BI’s Article search uses Boolean search capabilities. If you are not familiar with these principles, here are some quick tips.
To search specifically for more than one word, put the search term in quotation marks. For example, “workers compensation”. This will limit your search to that combination of words.
To search for a combination of terms, use quotations and the & symbol. For example, “hurricane” & “loss”.
With President Donald Trump calling for campuses to welcome students in the fall and numerous large school districts around the country announcing that online-only schooling will continue, risk management teams are grappling with how to safely proceed amid the coronavirus pandemic.
While various studies have found that most children are minimally affected when they contract COVID-19, the safety of teachers and other school workers is a growing concern.
The political controversy over school openings is taking place against a backdrop of surging infection rates in some regions and decisions by some states to dial back to previous shutdown levels.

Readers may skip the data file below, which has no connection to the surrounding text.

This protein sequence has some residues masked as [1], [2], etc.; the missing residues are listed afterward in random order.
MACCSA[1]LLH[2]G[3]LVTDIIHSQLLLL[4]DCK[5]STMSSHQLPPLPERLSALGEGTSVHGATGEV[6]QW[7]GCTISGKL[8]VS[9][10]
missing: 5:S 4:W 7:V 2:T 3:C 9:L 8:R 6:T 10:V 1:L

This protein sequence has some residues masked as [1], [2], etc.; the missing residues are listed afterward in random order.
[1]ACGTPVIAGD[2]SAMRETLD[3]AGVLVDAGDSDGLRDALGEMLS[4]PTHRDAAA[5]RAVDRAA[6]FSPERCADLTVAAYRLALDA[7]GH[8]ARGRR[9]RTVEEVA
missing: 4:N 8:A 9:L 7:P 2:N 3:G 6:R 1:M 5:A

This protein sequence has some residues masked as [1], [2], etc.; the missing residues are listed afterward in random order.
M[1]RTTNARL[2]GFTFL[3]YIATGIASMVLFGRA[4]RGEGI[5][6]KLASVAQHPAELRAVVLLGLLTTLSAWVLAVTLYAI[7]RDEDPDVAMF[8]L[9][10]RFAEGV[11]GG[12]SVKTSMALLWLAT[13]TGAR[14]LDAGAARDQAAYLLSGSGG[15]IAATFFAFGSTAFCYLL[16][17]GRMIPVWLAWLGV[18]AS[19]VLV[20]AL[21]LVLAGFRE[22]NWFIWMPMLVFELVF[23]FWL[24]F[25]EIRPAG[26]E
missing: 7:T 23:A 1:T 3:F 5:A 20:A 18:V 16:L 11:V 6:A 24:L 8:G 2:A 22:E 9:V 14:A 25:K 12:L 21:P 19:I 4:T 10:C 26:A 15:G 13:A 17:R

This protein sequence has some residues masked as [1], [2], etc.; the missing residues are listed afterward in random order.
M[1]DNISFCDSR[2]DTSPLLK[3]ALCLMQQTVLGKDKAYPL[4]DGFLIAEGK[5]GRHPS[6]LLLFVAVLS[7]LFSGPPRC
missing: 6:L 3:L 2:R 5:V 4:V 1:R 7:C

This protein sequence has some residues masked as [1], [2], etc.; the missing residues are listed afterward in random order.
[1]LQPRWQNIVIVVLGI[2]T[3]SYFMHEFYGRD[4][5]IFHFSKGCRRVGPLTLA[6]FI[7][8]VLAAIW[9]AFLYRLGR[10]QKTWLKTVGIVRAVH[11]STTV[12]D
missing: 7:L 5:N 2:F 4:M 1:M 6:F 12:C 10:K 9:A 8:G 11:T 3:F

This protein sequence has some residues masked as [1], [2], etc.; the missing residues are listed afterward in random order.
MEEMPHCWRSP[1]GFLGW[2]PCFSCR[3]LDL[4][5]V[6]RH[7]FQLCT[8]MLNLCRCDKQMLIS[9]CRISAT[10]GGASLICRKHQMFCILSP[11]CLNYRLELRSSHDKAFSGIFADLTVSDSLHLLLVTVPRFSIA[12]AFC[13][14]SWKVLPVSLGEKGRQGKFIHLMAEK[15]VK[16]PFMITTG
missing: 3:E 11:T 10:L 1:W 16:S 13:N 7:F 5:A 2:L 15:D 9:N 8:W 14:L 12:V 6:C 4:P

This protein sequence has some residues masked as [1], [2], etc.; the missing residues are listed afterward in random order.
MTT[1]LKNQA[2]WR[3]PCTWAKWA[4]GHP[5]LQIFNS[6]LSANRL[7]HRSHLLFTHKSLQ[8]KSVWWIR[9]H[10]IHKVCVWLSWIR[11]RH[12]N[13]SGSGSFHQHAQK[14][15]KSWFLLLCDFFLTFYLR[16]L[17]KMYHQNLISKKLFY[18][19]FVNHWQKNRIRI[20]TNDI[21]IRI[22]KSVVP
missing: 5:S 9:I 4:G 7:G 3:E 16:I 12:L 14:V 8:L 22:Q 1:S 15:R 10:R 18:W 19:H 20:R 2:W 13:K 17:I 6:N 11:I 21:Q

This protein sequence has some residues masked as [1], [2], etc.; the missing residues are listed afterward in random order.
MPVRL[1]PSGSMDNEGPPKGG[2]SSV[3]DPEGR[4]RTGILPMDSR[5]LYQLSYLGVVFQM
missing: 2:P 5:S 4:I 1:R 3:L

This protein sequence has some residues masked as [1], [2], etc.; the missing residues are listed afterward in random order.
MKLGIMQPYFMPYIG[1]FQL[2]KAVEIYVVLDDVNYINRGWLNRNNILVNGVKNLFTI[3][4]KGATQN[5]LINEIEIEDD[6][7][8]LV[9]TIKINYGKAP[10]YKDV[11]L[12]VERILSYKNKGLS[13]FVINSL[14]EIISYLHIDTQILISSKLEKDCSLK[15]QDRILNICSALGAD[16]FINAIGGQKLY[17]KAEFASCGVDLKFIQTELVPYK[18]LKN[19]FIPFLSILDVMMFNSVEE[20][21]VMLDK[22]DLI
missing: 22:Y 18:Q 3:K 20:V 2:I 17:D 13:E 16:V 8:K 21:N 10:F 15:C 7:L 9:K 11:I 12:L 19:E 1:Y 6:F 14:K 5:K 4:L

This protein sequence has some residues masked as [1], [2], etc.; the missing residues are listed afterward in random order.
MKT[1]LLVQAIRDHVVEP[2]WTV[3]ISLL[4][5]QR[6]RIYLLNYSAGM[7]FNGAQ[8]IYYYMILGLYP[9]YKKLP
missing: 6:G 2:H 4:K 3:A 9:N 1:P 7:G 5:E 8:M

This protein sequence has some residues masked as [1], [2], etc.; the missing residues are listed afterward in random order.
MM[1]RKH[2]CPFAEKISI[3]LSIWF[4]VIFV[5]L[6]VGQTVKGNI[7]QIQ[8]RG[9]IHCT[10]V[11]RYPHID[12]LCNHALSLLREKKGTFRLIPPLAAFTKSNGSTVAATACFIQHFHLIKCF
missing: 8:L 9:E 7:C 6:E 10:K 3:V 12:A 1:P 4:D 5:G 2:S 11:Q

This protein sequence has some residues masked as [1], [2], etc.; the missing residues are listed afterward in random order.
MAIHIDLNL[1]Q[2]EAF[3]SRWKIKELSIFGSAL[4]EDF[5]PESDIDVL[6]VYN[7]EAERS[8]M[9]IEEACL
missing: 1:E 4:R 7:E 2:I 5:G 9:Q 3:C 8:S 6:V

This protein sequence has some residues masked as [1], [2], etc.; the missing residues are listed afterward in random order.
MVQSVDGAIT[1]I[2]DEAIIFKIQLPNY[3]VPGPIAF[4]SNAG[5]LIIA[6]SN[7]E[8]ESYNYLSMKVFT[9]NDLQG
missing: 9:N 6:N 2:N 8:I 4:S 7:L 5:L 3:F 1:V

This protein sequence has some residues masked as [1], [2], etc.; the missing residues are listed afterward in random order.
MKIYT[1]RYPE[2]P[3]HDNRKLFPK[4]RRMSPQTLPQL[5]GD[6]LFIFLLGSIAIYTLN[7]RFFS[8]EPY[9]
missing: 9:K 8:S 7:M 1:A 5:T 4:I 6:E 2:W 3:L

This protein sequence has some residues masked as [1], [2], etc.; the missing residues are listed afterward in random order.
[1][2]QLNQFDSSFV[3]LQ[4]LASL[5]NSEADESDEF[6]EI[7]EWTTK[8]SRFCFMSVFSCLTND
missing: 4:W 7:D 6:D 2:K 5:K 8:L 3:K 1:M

The U.S. Centers for Disease Control and Prevention on May 19 issued guidance to schools, which includes social distancing and cleaning protocols, but teachers unions have argued that the guidance may not be practical or is cost-prohibitive for already strapped school systems.
For example, the CDC’s call for improved ventilation systems in schools poses a challenge, because many schools have outdated systems, said Heather Sorge, campaign organizer for Healthy Schools Now, an initiative of the New Jersey Work Environment Council in Trenton, which on Thursday released a statement calling for more guidance and resources.
“By their nature, schools are an environment conducive to the spread of illnesses, including COVID-19,” the statement reads. “They are densely occupied for long periods and have a well-documented history of deferred maintenance which has resulted in well-known problems with ventilation and indoor air and plumbing, and challenges in cleaning.”
School districts have few concrete options, experts say.